Ah, so that's why I didn't notice it. Very disappointing indeed. At least a reworked version could have been included on the album. Does anyone know if Pemberton recorded one for sure?

 
 
 Posted:   Aug 26, 2015 - 9:55 PM   
 By:   musicfan1   (Member)

The original theme pops up for :03 seconds. In the middle of the film, at night, Solo crawls out of the water and gets in a truck. He turns on the truck's AM radio. An opera is playing. He hits a station button, switching to some sort of news or speech, then hits it again and, bingo, Hugo Montenegro's version of the UNCLE theme (the middle 8 bridge/guitar solo) plays for three seconds. Solo hits the button again and Peppino Gagliardi sings Che Vuole Questa Musica Stasera for the rest of the scene (Solo eating a sandwich as Illya is chased, in his boat, by other boats.

The one thing about the movie that annoyed me was this use of the theme... very dismissive. From what I've read, Pemberton tracked a new version of the theme but they didn't use it. Would be nice to see it released.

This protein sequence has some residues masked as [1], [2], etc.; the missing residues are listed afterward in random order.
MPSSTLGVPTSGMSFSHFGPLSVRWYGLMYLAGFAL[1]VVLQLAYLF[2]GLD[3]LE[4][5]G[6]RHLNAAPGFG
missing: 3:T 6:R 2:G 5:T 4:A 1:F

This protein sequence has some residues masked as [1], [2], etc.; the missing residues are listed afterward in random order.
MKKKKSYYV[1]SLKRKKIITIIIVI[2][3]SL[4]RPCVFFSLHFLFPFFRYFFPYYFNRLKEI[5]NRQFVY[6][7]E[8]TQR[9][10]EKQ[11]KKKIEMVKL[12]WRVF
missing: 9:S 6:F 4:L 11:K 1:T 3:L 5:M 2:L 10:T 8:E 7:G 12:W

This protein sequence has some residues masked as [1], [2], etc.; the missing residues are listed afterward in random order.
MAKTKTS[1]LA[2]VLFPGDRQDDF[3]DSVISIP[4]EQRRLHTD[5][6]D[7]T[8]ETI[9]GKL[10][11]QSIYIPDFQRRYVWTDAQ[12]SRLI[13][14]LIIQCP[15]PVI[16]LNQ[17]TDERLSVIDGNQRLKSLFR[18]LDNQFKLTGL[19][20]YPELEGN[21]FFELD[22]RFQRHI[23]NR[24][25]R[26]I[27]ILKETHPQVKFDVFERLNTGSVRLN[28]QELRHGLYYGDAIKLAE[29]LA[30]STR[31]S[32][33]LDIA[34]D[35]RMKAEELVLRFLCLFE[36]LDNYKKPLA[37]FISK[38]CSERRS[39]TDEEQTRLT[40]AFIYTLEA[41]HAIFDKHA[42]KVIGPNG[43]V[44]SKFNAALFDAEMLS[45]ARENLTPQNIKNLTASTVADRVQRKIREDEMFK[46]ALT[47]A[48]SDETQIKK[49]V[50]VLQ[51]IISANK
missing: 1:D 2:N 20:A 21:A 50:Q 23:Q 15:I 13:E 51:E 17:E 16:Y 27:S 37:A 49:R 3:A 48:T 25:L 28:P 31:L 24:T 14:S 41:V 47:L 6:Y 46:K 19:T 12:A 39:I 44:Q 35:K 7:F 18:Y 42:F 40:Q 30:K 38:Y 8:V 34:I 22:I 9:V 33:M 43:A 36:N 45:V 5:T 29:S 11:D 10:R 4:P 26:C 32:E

The one thing that annoyed ME about the movie was that no one seems to have ever bothered to SEE an epsode of the TV Man from U.N.C.L.E. Looks like they saw some stills of Jill Ireland in 60s outfits and built a movie around it. Why bother to even use the title?

 
 Posted:   Aug 26, 2015 - 10:09 PM   
 By:   SchiffyM   (Member)

Why bother to even use the title?

Movies today are crazy expensive to make and market. So they tend to begin with one pre-sold element, regardless of whether that element is useful or a good idea. So we get films like "Battleship" or "The Lego Movie" or "The Man from U.N.C.L.E.," although only one of those embraced the pre-sold element (and it was the successful one). "U.N.C.L.E." has been in development for probably twenty years -- I had friends in the '90s who were approached to rewrite it -- and as the source element kept fading from memory, the movie wouldn't quite die.

I believe there really would have been no point in fidelity to the original show -- there aren't enough fans anymore to make that worthwhile. So the people charged with making it just chose to make the best movie they could. Realize, these are not the people who decided, two decades ago, there should be a movie of "U.N.C.L.E."